Integrated inspection teams supervising in the social domain
Introduction: As one the recent reforms in the Dutch health- and social care system governmental supervision has been redesigned and shifted its focus from the traditional more silo bound and compliance driven inspection to an integrated and problem orientated inspection. Five Dutch governmental based inspectorates joint up in a programed effort to develop and implement an integrated inspection framework that is used by specially set up joint inspections teams in order to supervise the delivery of integrated health- and sociale care.
Description of policy context and objective: As an objective of this reform and result of their efforts the five inspectorates had to be able to operate in a more joint effort and shared approach to supervise the quality of various health and social services and give a sound and comprehensive assessment of the way these services cooperate to solve and prevent problems. In the more practical sense this means that these inspectorates had to shift their attention and approach from a focus on policy areas to a focus on the life cycle of clients, patients and families. A further shift was from a single services focus to chains/networks of services and from output to outcome orientation. The practical results were to develop inspection frameworks and team integration of inspectors that were more fit for purpose than the traditional ones given the ongoing integration in health and social care and the rise of complex care issues.
Targeted population: The focus of this integrated inspection approach is on persistent and serious health and social problems and issues such as child abuse, obesity, juvenile crime, school drop-out rates, addiction and poverty. Targeted specially on vulnerable people like multi-problem families and chosen from local areas were these families and their problems are relatively most dominant.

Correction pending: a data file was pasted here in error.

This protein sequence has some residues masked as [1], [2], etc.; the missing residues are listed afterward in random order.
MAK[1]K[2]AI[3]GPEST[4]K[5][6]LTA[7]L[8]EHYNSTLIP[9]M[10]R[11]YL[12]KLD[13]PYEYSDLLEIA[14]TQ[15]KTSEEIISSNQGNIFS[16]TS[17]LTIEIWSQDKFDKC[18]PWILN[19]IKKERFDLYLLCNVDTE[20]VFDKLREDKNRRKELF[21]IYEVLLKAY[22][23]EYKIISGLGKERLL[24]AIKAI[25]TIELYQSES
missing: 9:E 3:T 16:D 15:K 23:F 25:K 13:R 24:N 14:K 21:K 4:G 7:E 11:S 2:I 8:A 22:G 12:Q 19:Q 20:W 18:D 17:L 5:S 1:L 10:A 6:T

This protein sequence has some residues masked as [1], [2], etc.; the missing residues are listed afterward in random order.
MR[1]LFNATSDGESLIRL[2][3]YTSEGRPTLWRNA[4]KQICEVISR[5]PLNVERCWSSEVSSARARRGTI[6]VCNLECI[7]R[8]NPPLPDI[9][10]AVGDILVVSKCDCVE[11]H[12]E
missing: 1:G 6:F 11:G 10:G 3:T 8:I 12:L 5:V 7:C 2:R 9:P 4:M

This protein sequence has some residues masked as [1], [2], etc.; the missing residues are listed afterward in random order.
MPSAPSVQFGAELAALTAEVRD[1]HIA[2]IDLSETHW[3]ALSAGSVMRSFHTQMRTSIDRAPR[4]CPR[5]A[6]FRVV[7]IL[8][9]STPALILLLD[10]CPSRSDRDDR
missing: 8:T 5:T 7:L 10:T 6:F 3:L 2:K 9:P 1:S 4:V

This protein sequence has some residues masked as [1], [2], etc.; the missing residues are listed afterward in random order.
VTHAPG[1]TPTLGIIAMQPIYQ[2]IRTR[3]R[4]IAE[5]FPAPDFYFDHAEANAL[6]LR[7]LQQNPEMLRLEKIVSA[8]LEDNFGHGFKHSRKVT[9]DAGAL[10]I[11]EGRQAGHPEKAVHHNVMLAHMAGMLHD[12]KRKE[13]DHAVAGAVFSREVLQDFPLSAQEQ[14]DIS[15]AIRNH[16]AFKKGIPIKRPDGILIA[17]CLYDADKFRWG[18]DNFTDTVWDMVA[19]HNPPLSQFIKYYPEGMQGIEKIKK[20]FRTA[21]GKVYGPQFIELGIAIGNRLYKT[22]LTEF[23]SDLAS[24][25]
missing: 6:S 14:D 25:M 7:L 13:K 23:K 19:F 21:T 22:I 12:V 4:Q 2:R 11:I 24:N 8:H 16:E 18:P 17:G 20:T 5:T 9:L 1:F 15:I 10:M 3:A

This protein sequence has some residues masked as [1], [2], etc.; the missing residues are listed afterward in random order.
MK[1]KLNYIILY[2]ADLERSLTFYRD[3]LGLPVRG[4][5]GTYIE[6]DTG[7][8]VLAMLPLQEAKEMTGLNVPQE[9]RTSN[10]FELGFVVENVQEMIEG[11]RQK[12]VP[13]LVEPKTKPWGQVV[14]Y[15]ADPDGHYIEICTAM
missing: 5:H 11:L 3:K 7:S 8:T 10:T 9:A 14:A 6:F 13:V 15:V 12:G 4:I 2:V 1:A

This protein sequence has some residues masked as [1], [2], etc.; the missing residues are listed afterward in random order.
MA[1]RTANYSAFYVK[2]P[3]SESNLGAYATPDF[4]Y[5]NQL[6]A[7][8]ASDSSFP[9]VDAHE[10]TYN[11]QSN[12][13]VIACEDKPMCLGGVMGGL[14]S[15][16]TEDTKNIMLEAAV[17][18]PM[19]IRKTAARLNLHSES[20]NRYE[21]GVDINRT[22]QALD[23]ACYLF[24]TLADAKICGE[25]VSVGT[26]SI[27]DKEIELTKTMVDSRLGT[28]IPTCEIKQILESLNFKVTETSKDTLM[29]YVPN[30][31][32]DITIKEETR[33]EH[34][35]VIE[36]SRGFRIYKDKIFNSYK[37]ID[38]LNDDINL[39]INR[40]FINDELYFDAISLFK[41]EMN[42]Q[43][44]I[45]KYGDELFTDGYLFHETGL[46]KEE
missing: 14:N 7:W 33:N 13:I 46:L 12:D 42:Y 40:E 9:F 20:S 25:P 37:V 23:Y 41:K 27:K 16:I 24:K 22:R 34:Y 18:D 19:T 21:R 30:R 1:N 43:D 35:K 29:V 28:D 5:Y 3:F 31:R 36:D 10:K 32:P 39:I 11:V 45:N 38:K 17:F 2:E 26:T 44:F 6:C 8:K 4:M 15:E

Highlights: Development and implementation of a framework for integrated inspection and setting up integrated inspections teams and develop the necessary routines an instruments that fit this new integrated and problem solving approach. The reform has proven to be successful and promising in turning around the traditional approach of the five inspectorates involved. It started initially with a focus on problems of young people (from 0 to 18 years) and their families but the integrated approach of inspection is now broaden to people of all ages and the whole of the social domain in the Netherlands.
Comments and transferability: The approach on integrated inspection and integrate inspection teams is transferable to other countries and their inspectorates or to other actors that perform similar tasks inspectors do. E.g. quality assessment or quality assurance or actors that have a remit as regulators. The approach is not bound to inspectorates on a governmental levels. So transfer is also feasible to more local leveled or locally operating inspectorates or regulators."